Some leading classical musicians have expressed concerns about the future as we leave the European Union, and those concerns have been represented in this debate. I assure them that their voices are being heard. My Department is working hard to ensure that Departments across Whitehall understand what our orchestras need from our future relationship with the EU, and what they need in terms of contingency planning in the unlikely case that we leave the EU without a deal. In either case, we are confident that the creativity and resilience of our orchestras will continue and thrive.
Right hon. and hon. Members have touched on a range of challenges for orchestras, and I will address them in turn. It is tragic that some orchestras have lost bookings on account of Brexit, as we heard from the right hon. Gentleman and my right hon. Friend the Member for Wantage (Mr Vaizey). The movement of people is important. A key challenge for our orchestras is how the rules about the movement of people might change. Those concerns have been raised, and I want to address some of them, particularly in the light of the White Paper, which was published this afternoon.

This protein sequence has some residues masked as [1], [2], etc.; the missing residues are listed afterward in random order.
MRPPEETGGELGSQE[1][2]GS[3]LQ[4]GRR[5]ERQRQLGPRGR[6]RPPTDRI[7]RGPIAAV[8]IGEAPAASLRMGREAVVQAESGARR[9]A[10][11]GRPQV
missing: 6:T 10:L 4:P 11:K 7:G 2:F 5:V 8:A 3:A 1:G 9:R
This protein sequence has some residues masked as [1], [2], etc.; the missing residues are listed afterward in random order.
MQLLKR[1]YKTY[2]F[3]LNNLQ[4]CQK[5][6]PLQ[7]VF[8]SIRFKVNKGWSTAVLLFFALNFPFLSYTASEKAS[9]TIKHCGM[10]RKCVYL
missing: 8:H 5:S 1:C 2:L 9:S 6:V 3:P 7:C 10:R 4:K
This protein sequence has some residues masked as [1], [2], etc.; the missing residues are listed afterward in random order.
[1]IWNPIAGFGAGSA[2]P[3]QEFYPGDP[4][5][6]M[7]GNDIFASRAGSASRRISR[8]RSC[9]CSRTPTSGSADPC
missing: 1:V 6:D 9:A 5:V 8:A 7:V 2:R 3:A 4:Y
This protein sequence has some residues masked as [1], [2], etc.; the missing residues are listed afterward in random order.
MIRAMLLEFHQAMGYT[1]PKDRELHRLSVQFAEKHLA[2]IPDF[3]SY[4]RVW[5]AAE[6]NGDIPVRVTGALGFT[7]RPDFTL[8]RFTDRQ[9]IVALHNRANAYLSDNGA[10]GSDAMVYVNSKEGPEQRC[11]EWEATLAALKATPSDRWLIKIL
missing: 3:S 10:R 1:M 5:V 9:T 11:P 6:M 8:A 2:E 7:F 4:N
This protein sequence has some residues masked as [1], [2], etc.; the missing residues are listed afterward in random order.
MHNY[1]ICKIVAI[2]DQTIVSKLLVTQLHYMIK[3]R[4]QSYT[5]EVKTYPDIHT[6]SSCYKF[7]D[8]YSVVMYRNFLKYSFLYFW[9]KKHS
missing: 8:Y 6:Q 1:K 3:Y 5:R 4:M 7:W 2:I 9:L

The White Paper is an invitation to interested parties to express their views. I trust that the right hon. Member for East Ham will make his views on the issues pertaining to orchestras apparent during the consultation inspired by the White Paper. In the future, it will be for the UK Government and Parliament to determine the domestic immigration rules that will apply. The Immigration Bill will bring migration from the EU under UK law, enabling us to set out future immigration system in domestic legislation. The movement of people is clearly important to the orchestras of our country. We will continue to work with the Arts Council, and we will look at the proposals it is making for visa waivers in this sector.